The card-issuing bank identified the account number on the original transaction receipt as being different from the account number in the record deposited for payment (e.g. the merchant made a data entry error (keyed in the wrong account number for that particular transaction)).

Remedy: Issue a credit back to the customer’s credit card. Re-ring the original sale with the correct credit card number if possible. Further contact with the customer may be necessary to attain corrected credit card information.

Duplicate Processing (82)

The card-issuing bank received the same transaction more than once for posting to the customer’s account. (e.g. The customer was charged twice for the same transaction).

Remedy: Issue a credit back to the customer’s credit card.

Customer Disputes

Customer Claims Services Not Performed (30)

The card-issuing bank received a written complaint from a customer stating that a promised service was billed but never performed.

Remedy: If the service was performed, send a copy of an invoice or contract signed by the customer and other evidence that the service was performed to the processing bank. If the service hasn’t been performed because it was set to happen a specified date which has not passed, send a copy of the contract specifying that information to the processing bank.

Canceled Recurring Transaction (41)

The card-issuing bank received a claim by a customer that the merchant had been notified to cancel the recurring transaction and has since billed the customer, or the transaction amount exceeded the pre-authorized dollar amount range, or the merchant was to notify the customer prior to processing each recurring transaction and had not done so.

Remedy: Issue a credit back to the customer’s credit card.

Merchandise/Service Not as Described (53)

The card-issuing bank received a written claim that the goods or services were not the same as those shown and described on the documentation presented to the customer at the time of the transaction (on the Website) and the customer attempted to return the merchandise or to cancel the services. Or, if services had already been rendered, customer attempted to resolve the dispute with the merchant.

Remedy: If the customer has not returned the merchandise, notify your processing bank. The customer must attempt to return the merchandise before attempting a chargeback. If they have already returned the merchandise, or this is a service, issue a credit back to the customer’s credit card.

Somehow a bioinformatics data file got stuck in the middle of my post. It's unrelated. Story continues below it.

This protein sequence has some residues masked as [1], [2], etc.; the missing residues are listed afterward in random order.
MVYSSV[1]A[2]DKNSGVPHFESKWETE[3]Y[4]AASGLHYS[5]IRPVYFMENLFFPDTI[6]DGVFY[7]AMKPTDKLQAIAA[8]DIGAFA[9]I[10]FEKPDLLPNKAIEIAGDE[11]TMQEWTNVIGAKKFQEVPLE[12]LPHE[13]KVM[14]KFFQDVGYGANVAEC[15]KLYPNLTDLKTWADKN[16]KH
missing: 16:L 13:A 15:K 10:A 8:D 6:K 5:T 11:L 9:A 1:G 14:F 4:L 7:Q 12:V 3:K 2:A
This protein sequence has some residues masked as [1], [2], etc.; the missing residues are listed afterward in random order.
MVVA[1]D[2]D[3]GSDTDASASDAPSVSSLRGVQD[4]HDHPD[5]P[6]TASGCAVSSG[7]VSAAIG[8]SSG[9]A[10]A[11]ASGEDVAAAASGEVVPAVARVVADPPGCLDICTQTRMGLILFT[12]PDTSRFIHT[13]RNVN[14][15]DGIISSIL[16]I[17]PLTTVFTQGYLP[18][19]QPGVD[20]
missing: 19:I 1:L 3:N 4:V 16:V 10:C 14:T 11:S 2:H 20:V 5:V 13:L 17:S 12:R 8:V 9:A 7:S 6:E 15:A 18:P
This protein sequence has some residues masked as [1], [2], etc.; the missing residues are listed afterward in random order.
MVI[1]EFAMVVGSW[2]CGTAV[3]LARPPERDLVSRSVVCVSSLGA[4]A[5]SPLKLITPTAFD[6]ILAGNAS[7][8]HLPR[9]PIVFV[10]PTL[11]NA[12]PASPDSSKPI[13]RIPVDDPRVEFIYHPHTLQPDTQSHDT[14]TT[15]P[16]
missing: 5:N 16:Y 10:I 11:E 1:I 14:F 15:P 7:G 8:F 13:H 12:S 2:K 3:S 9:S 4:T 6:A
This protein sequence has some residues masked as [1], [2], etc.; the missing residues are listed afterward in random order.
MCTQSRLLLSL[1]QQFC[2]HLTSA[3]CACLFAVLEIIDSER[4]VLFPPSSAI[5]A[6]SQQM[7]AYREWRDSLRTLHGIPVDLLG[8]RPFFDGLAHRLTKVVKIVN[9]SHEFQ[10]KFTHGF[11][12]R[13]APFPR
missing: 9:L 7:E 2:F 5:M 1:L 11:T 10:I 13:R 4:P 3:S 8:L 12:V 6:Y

Defective Merchandise (56)

The card-issuing bank received a written claim from a customer that merchandise received was damaged, defective, or unsuitable for the purpose sold, and the customer attempted to return the defective merchandise.

Remedy: If the customer has not returned the merchandise, notify your processing bank. The customer must attempt to return the merchandise before attempting a chargeback. If the merchandise was returned, but is not defective, notify your processing bank. If they have already returned the merchandise, and it is defective, issue a credit back to the customer’s credit card.

Customer Claims Merchandise Not Received (90)
The card-issuing bank received a written claim from a customer that merchandise ordered was not received or that the customer canceled the order as the result of not receiving the merchandise by the expected delivery date.

Remedy: If the merchandise was delivered, send all evidence of the delivery to your processing bank. If the chargeback is attempted less then 30 days from the date of sale, send a copy of the transaction to the processing bank showing the 30 days has not yet passed since the sale was performed. Also be sure to state the expected delivery date. You are allowed a fair amount of time to deliver your product.

Potential Fraud

Fraudulent Card-Not-Present Transactions (61)

The card-issuing bank received a written complaint from a customer that stated that he/she neither authorized nor participated in a transaction appearing on his/her billing statement.
Remedy: If you obtained authorization approval, received an exact match to the AVS request (e.g. a match on the customer’s street number and ZIP code), the merchandise was delivered to the AVS address, and you have proof of delivery, provide this information to your processing bank.

The Additional Burdens of Chargebacks

Besides losing the money earned from a sale, online businesses incur additional costs — some monetary, some not — that additionally hurt their business. One cost rarely recovered is the cost of shipping merchandise in a disputed sale. If you shipped that package via overnight service to the customer, chances are that you lost an additional $35-$100 on top of your lost sales revenue.